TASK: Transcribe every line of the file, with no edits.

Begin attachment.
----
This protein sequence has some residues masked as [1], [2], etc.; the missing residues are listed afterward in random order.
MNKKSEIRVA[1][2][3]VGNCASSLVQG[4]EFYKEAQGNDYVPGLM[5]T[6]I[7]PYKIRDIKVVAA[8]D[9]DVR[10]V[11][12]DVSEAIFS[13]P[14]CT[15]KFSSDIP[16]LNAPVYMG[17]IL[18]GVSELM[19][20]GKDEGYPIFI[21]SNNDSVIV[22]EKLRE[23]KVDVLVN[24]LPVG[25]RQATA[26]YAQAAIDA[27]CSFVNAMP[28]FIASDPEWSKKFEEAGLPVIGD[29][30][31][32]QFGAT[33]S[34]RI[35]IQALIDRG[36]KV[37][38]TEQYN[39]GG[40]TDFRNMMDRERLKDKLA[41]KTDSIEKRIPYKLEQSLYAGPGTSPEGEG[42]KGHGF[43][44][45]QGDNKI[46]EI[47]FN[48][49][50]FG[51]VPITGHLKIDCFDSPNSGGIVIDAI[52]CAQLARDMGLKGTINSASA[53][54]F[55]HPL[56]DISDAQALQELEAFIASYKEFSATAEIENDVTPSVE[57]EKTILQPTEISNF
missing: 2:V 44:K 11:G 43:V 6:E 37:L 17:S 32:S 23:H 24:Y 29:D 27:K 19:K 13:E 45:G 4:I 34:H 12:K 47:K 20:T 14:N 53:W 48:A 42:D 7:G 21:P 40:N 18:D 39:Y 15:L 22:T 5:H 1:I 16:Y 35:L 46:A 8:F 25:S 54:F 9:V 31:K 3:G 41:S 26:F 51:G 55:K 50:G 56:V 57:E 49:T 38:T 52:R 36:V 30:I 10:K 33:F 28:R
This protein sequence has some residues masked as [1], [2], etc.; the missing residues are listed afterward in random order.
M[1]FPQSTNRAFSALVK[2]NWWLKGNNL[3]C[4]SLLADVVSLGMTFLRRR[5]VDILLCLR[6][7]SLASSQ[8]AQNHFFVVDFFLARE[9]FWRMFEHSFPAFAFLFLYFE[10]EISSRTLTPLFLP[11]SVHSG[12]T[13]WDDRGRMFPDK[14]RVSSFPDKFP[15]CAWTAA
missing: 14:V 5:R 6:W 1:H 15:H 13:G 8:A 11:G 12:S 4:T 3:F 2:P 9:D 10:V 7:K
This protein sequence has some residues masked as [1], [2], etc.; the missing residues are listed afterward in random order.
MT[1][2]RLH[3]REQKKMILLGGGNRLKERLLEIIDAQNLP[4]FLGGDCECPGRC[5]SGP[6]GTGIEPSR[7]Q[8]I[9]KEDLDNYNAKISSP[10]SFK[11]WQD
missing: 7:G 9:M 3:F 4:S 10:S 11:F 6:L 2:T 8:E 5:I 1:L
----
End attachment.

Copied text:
This protein sequence has some residues masked as [1], [2], etc.; the missing residues are listed afterward in random order.
MNKKSEIRVA[1][2][3]VGNCASSLVQG[4]EFYKEAQGNDYVPGLM[5]T[6]I[7]PYKIRDIKVVAA[8]D[9]DVR[10]V[11][12]DVSEAIFS[13]P[14]CT[15]KFSSDIP[16]LNAPVYMG[17]IL[18]GVSELM[19][20]GKDEGYPIFI[21]SNNDSVIV[22]EKLRE[23]KVDVLVN[24]LPVG[25]RQATA[26]YAQAAIDA[27]CSFVNAMP[28]FIASDPEWSKKFEEAGLPVIGD[29][30][31][32]QFGAT[33]S[34]RI[35]IQALIDRG[36]KV[37][38]TEQYN[39]GG[40]TDFRNMMDRERLKDKLA[41]KTDSIEKRIPYKLEQSLYAGPGTSPEGEG[42]KGHGF[43][44][45]QGDNKI[46]EI[47]FN[48][49][50]FG[51]VPITGHLKIDCFDSPNSGGIVIDAI[52]CAQLARDMGLKGTINSASA[53][54]F[55]HPL[56]DISDAQALQELEAFIASYKEFSATAEIENDVTPSVE[57]EKTILQPTEISNF
missing: 2:V 44:K 11:G 43:V 6:E 37:L 17:S 32:S 23:H 24:Y 29:D 27:K 19:K 13:E 45:G 4:I 34:H 12:K 47:K 20:T 14:N 53:W 48:A 42:D 7:G 21:P 40:N 18:D 39:Y 15:L 22:T 5:H 1:I 16:Y 35:L 46:A 8:F 25:S 54:F 9:V 31:K 3:G 41:S 26:F 51:G 55:K 50:G 56:V 57:E 49:T 38:T 52:R 36:V 30:I 10:K 33:F 28:R
This protein sequence has some residues masked as [1], [2], etc.; the missing residues are listed afterward in random order.
M[1]FPQSTNRAFSALVK[2]NWWLKGNNL[3]C[4]SLLADVVSLGMTFLRRR[5]VDILLCLR[6][7]SLASSQ[8]AQNHFFVVDFFLARE[9]FWRMFEHSFPAFAFLFLYFE[10]EISSRTLTPLFLP[11]SVHSG[12]T[13]WDDRGRMFPDK[14]RVSSFPDKFP[15]CAWTAA
missing: 14:V 5:R 6:W 1:H 15:H 13:G 8:A 11:G 12:S 4:T 3:F 2:P 9:D 10:V 7:K
This protein sequence has some residues masked as [1], [2], etc.; the missing residues are listed afterward in random order.
MT[1][2]RLH[3]REQKKMILLGGGNRLKERLLEIIDAQNLP[4]FLGGDCECPGRC[5]SGP[6]GTGIEPSR[7]Q[8]I[9]KEDLDNYNAKISSP[10]SFK[11]WQD
missing: 7:G 9:M 3:F 4:S 10:S 11:F 6:L 2:T 8:E 5:I 1:L